and signed by both parties with the intent to form a contract. Even taken in the light most
favorable to the Plaintiffs, the bills of lading are subsequent contracts specifically between
Milan Express and Royal Consumer for each individual shipment.
Despite the merger clause, the Agreement for Transportation did not constitute the
entire arrangement between the parties as it omitted the products to be shipped, payment
terms, volume of shipments, and other basic issues incidental to the parties’ relationship. Cf.
L.S. Heath & Son, Inc. v. AT&T Information Sys., 9 F.3d 561 (7th Cir. 1993) (applying New
Jersey law, the Court held that the master agreement for sale and installation of a computer
system was not the parties’ complete and exclusive agreement, notwithstanding the merger
clause, where the master agreement omitted the subject matter and did not identify any
prices, products, services, software applications or configurations.) All of these issues were
subsequently covered in the individual bills of lading executed between the parties for each
interstate shipment. Moreover, Plaintiffs’ current argument also contradicts their own
allegations in the Amended Complaint that Milan Express had breached the bills of lading
and that recovery of damages should be based on the information contained in those
documents. (Amended Compl. ¶¶ 14–16.)
In addition to Plaintiffs’ assertion that the bills of lading do not apply, Plaintiffs also
argue that Section 4A of the Agreement conflicts with the Uniform Domestic Straight Bill of
Lading and exclusively governs the applicable time limitation for filing claims due to the
merger clause. (Pl.’s Response, at 7–9). Section 4A reads:
SHIPPER shall have the right to offset freight and other charges owed to
CARRIER against claims for loss, damage or for overcharge and duplicate
payment claims, provided such claims are verified in due course. Carrier shall
have no lien for the retention of freight to secure payment of freight charges.
(App. A to Pl.’s Response.) Plaintiffs assert that Section 4A permits them to have their claims
paid without first filing a notice of claim and waiting for the Defendant to decide whether
to pay the claim. Again, Plaintiffs argue that the bills of lading contain the nine–month claim
filing requirement and are extrinsic documents that cannot be read into the Agreement.
Defendant responds that Section 4A merely prescribes a remedy available to shippers and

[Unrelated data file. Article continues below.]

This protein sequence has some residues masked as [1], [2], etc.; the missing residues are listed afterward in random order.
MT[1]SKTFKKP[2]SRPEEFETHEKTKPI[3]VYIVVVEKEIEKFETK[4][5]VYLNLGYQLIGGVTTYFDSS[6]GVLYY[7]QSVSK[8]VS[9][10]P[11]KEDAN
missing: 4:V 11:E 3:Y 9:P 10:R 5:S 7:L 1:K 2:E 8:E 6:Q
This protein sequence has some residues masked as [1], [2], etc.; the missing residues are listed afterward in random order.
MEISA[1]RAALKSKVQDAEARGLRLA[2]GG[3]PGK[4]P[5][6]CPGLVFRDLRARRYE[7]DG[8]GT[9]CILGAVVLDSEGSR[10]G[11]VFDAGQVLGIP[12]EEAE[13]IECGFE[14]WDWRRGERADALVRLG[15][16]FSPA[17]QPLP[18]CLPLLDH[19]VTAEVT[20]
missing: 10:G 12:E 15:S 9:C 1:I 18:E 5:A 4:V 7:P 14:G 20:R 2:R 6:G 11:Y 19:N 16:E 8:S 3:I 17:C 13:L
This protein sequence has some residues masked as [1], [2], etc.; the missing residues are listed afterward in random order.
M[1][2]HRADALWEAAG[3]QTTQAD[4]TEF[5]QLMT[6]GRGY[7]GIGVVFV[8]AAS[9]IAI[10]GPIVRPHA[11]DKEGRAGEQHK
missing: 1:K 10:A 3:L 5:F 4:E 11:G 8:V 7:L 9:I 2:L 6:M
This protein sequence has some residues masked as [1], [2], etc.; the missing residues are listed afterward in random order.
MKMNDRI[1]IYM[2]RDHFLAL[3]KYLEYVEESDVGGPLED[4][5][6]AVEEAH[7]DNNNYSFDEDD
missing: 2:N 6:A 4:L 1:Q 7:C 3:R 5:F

does not preclude the applicability of the nine–month claim limitation contained in the bills
On its face, Section 4A does not conflict with the Uniform Domestic Straight Bill of
Lading and its nine month claim limitation despite its silence on a time limit within which
to file claims. By its plain language it sets out a recourse available to the shipper who
properly establishes claims against the carrier. As above, even viewed in the light most
favorable to Plaintiffs, the bills of lading are subsequent contracts governing the specific
dispute and their terms do not conflict with the umbrella Agreement for Transportation’s
Lastly, Plaintiffs argue that the Agreement does not expressly incorporate Milan
Express’s tariff and therefore the terms of the Uniform Straight Bill of Lading are inapplicable.
The Defendant’s tariff is mentioned only once, in Appendix C of the Agreement, which is
entitled “Accessorials.” The Appendix expresses the following:
a. The CARRIER will waive any charges associated with the following:
1. Pick–up service on single shipments (outbound prepaid, inbound
collect, third party.)
2. Furnishing copy of bill of lading with all outbound prepaid bills and
copy of signed delivery receipt with all inbound collect bills.
3. Notification to consignee prior to delivery.
4. Reweighing charge.
5. No charge for dropping or spotting trailers.
b. Any items not covered by this Agreement and its appendices will be subject
to the carrier’s Rules Tariff.
(App. A to Pl.’s Response.) Plaintiffs argue that since the tariff is mentioned in the appendix
on “accessorials,” part b. should be read to mean that any accessorial fees not specifically
waived in part a. would be charged in accordance with the accessorial fee schedule contained
in the Defendant’s tariff. Defendant counters that Plaintiffs’ argument ignores paragraph 13
of the Agreement which states that the “subject headings of the articles, sections and
subsections of the Agreement are included for convenience only, and shall not affect the
interpretation of any of its provisions.” Under Defendant’s interpretation, Milan Express’s
tariff is expressly incorporated into the Agreement for Transportation under part b of the
Regardless of whether the Agreement is read to mean that only accessorials not